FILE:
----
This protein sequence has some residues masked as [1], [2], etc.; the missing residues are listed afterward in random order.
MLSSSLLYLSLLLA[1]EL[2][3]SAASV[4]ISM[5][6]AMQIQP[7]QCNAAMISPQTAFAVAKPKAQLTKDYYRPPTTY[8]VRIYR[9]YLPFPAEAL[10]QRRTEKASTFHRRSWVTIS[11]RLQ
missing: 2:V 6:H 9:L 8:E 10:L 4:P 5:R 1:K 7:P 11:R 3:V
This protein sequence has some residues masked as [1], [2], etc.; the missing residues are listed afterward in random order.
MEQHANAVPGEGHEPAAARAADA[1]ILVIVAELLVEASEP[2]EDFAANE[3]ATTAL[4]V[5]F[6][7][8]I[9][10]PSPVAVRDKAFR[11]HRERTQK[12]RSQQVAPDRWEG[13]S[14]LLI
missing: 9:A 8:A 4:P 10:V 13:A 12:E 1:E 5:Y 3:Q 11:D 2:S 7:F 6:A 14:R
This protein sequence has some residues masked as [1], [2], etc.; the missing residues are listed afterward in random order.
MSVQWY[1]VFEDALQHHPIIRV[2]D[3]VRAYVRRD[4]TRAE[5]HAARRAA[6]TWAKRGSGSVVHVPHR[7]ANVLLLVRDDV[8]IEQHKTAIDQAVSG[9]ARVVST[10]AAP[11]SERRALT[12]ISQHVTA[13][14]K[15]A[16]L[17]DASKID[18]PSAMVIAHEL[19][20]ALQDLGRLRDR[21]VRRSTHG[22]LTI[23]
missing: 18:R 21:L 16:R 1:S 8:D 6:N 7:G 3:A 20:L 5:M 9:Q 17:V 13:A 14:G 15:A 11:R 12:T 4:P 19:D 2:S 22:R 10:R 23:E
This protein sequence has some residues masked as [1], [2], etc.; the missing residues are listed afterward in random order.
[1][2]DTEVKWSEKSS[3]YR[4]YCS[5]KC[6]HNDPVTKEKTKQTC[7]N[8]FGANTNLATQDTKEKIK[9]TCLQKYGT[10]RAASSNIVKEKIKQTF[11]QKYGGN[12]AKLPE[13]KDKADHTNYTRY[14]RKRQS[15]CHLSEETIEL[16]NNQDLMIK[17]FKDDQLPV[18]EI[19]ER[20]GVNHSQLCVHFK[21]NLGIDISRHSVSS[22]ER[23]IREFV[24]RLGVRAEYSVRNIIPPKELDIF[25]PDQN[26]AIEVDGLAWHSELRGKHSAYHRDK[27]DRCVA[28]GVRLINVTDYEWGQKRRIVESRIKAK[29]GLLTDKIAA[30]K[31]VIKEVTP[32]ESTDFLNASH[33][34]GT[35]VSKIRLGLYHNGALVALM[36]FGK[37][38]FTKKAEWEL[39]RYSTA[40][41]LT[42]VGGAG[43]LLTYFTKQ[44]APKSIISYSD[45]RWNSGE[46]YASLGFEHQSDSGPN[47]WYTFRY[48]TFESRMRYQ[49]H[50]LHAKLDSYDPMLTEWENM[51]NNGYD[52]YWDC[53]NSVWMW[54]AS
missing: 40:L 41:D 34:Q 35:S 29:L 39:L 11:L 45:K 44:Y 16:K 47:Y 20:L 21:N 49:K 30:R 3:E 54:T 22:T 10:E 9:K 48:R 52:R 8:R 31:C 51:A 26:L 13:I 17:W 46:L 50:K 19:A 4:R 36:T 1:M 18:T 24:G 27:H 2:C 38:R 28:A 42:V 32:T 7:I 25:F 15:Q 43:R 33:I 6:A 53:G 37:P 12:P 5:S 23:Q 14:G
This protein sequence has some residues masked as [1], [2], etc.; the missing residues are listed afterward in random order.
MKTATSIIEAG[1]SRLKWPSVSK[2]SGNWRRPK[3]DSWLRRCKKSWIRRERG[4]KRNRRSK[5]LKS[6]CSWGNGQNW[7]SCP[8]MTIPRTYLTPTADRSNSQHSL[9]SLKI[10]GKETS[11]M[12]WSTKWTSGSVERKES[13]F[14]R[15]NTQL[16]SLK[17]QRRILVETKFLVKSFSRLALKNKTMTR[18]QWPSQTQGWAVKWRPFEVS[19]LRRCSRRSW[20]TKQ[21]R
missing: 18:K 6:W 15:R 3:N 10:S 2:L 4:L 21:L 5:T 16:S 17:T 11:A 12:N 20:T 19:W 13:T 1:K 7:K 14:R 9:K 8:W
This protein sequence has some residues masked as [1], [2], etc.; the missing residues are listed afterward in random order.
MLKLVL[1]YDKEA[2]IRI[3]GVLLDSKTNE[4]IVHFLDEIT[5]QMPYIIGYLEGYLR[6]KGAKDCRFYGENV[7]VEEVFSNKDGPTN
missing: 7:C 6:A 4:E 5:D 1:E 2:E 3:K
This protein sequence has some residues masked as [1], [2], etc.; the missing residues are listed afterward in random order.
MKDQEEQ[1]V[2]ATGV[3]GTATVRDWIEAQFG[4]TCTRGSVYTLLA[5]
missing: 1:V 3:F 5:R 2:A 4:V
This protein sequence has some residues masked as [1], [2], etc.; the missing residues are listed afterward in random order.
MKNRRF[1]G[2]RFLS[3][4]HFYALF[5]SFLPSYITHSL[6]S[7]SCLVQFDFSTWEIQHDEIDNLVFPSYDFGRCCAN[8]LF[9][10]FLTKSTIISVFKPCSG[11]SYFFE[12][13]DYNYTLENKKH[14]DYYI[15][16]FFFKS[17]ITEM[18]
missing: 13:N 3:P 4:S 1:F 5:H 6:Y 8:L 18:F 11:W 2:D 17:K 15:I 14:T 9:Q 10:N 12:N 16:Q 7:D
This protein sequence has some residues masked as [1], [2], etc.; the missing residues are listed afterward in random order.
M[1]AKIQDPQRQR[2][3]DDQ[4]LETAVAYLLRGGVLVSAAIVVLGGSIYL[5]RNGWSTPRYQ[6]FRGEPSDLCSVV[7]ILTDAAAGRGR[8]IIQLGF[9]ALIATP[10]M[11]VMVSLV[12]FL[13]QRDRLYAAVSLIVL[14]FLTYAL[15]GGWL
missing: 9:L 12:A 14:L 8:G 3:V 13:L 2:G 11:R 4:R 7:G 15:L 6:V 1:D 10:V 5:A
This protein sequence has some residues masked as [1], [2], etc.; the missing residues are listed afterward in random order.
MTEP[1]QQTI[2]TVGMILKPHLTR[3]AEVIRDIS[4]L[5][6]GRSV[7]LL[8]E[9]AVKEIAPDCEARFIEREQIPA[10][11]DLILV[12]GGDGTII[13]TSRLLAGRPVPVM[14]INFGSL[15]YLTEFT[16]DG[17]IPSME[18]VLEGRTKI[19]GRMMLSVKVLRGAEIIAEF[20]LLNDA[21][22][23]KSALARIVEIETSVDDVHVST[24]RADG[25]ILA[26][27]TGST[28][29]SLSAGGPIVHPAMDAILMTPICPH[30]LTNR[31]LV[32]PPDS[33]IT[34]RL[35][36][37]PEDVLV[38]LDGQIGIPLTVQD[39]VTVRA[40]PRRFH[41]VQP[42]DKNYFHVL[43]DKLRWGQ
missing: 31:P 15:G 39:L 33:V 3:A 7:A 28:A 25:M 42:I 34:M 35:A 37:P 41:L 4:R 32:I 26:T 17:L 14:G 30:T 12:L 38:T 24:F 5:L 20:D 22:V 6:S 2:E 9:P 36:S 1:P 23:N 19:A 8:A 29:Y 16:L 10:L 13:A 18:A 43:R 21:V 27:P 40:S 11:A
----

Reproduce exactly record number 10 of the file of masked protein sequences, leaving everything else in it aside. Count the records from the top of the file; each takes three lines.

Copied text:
This protein sequence has some residues masked as [1], [2], etc.; the missing residues are listed afterward in random order.
MTEP[1]QQTI[2]TVGMILKPHLTR[3]AEVIRDIS[4]L[5][6]GRSV[7]LL[8]E[9]AVKEIAPDCEARFIEREQIPA[10][11]DLILV[12]GGDGTII[13]TSRLLAGRPVPVM[14]INFGSL[15]YLTEFT[16]DG[17]IPSME[18]VLEGRTKI[19]GRMMLSVKVLRGAEIIAEF[20]LLNDA[21][22][23]KSALARIVEIETSVDDVHVST[24]RADG[25]ILA[26][27]TGST[28][29]SLSAGGPIVHPAMDAILMTPICPH[30]LTNR[31]LV[32]PPDS[33]IT[34]RL[35][36][37]PEDVLV[38]LDGQIGIPLTVQD[39]VTVRA[40]PRRFH[41]VQP[42]DKNYFHVL[43]DKLRWGQ
missing: 31:P 15:G 39:L 33:V 3:A 7:A 28:A 25:M 42:I 34:M 35:A 37:P 41:L 4:R 32:I 26:T 17:L 14:G 30:T 12:L 38:T 24:F 5:L 20:D 22:V 6:S 2:E 9:P 36:S 1:P 23:N 19:A 8:A 29:Y 16:L 10:L 13:A 18:A 43:R 21:V 27:P 40:S 11:A